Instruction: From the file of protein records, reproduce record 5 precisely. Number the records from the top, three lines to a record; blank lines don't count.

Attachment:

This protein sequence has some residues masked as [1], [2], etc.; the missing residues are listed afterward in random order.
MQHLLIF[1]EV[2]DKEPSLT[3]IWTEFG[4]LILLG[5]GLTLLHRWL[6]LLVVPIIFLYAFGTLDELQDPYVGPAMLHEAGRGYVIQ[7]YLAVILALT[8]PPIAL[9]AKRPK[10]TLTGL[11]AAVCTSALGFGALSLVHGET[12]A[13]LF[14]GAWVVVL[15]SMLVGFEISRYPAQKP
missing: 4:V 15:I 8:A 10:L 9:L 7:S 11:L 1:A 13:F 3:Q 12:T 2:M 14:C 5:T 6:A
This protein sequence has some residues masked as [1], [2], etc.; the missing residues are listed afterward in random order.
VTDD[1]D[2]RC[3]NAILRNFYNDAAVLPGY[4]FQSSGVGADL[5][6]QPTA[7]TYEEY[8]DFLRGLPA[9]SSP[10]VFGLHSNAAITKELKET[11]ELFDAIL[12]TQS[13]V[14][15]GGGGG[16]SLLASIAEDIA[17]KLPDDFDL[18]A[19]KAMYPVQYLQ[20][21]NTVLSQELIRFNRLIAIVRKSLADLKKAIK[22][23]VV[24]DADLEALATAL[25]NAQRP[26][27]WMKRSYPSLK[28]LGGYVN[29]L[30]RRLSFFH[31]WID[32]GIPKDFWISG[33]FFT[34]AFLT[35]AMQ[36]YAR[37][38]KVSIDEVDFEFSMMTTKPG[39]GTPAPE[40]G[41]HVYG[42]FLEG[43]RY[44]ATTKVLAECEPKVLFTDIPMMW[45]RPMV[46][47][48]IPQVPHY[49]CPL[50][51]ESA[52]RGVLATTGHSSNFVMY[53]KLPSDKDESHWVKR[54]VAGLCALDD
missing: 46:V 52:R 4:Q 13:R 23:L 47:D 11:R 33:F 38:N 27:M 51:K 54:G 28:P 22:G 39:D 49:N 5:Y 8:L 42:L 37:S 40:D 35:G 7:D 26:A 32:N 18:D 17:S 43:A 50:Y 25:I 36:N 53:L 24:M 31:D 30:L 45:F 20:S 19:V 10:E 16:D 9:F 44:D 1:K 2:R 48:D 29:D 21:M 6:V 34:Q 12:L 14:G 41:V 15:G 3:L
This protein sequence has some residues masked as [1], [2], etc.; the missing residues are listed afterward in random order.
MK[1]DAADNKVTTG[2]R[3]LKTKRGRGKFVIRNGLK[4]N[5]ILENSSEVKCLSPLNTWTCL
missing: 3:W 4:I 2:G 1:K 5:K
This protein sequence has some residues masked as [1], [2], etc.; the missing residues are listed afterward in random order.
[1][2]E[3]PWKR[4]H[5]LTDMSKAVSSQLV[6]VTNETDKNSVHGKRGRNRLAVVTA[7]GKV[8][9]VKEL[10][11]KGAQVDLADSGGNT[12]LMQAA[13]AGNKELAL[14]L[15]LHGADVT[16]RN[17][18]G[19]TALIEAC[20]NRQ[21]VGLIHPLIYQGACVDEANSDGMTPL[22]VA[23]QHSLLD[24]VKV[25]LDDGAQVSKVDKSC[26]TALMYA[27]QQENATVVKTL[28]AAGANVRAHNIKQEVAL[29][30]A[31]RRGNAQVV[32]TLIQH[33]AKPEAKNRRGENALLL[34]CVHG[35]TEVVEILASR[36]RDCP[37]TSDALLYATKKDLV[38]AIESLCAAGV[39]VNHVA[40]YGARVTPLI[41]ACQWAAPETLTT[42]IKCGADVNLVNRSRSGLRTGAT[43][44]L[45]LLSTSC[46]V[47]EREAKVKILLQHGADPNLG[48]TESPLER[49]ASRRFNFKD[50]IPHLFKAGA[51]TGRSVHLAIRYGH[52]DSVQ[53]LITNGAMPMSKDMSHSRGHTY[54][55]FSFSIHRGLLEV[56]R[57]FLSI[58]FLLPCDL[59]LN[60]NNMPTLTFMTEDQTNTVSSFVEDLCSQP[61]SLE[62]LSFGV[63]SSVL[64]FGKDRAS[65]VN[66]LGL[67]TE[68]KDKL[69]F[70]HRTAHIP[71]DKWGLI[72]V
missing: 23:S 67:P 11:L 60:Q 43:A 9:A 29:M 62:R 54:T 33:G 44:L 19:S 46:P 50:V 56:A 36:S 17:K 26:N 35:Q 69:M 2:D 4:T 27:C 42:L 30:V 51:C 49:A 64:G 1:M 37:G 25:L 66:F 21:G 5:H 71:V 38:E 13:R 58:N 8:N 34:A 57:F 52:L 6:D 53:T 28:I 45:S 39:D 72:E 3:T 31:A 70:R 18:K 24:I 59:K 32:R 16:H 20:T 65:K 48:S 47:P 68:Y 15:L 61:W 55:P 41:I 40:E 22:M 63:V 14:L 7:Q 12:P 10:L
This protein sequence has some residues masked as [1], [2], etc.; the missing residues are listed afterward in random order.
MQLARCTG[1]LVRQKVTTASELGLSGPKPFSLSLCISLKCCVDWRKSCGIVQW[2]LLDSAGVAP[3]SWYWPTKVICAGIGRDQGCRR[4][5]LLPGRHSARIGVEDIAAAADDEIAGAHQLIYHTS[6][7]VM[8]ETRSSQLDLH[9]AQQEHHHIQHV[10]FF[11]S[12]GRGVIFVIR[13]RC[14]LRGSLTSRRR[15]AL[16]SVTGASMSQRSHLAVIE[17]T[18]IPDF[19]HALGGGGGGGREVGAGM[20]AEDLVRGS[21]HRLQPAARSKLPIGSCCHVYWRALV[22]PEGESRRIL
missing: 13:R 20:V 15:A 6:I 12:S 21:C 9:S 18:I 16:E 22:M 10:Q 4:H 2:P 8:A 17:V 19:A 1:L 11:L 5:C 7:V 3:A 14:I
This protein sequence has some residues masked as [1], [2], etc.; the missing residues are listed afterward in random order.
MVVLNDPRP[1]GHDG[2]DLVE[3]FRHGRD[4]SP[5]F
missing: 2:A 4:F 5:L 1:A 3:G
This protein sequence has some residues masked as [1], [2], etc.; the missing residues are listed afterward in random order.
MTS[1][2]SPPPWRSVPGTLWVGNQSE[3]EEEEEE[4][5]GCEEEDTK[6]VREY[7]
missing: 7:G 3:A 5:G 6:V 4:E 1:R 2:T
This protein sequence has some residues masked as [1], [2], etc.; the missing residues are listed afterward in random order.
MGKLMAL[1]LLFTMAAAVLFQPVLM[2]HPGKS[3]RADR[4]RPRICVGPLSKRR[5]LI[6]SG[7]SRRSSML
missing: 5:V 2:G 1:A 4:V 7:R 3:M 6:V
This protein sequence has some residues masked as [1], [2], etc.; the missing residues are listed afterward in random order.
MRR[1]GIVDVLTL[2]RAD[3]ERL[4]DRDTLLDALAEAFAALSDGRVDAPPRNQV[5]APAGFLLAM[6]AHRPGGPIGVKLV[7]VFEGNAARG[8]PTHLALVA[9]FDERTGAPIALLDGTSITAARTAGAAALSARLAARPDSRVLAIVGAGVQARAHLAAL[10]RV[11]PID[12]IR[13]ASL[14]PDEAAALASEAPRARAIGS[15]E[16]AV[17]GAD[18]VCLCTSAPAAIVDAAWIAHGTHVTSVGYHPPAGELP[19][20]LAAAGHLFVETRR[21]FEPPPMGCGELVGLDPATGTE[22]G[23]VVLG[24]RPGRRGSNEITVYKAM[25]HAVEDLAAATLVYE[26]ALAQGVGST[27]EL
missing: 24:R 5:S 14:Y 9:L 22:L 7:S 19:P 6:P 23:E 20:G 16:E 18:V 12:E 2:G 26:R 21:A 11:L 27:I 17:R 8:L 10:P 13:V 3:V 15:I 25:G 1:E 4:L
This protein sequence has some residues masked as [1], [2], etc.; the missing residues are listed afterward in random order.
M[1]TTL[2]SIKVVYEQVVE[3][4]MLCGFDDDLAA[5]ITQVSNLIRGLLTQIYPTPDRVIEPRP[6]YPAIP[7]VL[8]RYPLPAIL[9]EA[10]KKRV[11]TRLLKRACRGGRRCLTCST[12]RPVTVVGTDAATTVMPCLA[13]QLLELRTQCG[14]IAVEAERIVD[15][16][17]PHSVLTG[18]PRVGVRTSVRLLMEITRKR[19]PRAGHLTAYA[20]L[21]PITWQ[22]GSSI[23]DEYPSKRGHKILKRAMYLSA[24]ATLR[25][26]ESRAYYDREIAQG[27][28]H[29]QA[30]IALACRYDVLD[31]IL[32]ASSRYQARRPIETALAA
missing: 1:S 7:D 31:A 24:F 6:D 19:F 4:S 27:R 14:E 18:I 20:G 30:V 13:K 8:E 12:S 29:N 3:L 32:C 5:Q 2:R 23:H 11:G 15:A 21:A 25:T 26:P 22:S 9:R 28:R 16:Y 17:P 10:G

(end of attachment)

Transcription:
This protein sequence has some residues masked as [1], [2], etc.; the missing residues are listed afterward in random order.
MQLARCTG[1]LVRQKVTTASELGLSGPKPFSLSLCISLKCCVDWRKSCGIVQW[2]LLDSAGVAP[3]SWYWPTKVICAGIGRDQGCRR[4][5]LLPGRHSARIGVEDIAAAADDEIAGAHQLIYHTS[6][7]VM[8]ETRSSQLDLH[9]AQQEHHHIQHV[10]FF[11]S[12]GRGVIFVIR[13]RC[14]LRGSLTSRRR[15]AL[16]SVTGASMSQRSHLAVIE[17]T[18]IPDF[19]HALGGGGGGGREVGAGM[20]AEDLVRGS[21]HRLQPAARSKLPIGSCCHVYWRALV[22]PEGESRRIL
missing: 13:R 20:V 15:A 6:I 12:S 21:C 9:S 18:I 16:E 22:M 10:Q 4:H 2:P 8:A 17:V 19:A 1:L 11:L 5:C 7:V 3:A 14:I